What is modernist studies today? This question has doggedly plagued the field since the ‘New Modernist Studies’ announced itself in PMLA over a decade ago. And yet the answer might no longer be found bound within journals – instead, the accurate response may be the number of bodies squashed into a room at the Modernist Studies Association in Toronto. These attendants gathered to hear a roundtable on precarity, a subject matter that has become the watchword for not just modernism, but all fields of literary study. As the professoriate, like a perennial pop star, seeks to continually radicalise their object of discussion, an ever-growing chasm is apparent: there is no point in reinventing the wheel if you do not have a car to drive. This point was underscored by the roundtable organiser, Alix Beeston (Cardiff University), noting that modernist studies is not currently a hiring field: ‘What does it mean to speak of the future of modernist studies in a year where there are no TT [tenure track] jobs in modernist studies?’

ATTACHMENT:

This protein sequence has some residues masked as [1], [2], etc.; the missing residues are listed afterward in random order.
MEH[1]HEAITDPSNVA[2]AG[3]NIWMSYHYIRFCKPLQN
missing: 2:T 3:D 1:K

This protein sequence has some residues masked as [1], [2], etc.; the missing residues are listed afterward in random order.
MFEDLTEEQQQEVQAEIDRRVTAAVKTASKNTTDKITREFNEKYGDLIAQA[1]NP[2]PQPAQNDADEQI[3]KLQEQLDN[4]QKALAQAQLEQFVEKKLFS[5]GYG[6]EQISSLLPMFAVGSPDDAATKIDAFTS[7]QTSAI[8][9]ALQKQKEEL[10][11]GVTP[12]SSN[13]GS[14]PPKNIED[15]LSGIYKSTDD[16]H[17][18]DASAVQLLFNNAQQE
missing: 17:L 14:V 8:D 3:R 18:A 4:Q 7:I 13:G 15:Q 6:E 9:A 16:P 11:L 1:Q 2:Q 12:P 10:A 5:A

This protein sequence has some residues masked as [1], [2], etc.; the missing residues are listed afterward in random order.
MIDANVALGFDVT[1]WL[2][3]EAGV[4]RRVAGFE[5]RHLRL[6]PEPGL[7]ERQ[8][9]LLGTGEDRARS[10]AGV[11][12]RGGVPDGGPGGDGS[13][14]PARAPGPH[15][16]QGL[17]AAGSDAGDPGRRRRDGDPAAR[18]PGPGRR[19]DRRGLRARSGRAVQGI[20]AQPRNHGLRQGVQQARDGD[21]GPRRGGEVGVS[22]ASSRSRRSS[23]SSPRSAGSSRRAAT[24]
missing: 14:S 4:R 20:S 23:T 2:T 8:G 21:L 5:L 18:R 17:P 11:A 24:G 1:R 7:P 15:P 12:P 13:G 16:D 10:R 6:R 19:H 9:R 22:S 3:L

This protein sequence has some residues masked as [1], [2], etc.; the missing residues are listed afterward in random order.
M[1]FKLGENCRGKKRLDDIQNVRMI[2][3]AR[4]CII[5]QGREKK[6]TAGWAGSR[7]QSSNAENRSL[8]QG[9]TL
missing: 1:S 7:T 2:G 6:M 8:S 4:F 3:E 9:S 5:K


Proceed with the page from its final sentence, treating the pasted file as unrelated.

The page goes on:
Kevin Neuroth (Humboldt University of Berlin)
Kate Hext and Alex Murray (eds.), Decadence in the Age of Modernism (Baltimore: Johns Hopkins University Press, 2019)
Over the past decade, decadence studies have been newly revitalised. In 2017, the Decadence Research Unit, which encompasses the British Association for Decadence Studies as well as the online journal Volupté, was founded. Decadence and Literature, an extensive essay collection edited by Jane Desmarais (Goldsmiths, University of London) and David Weir (Cooper Union) was published by Cambridge University Press this August.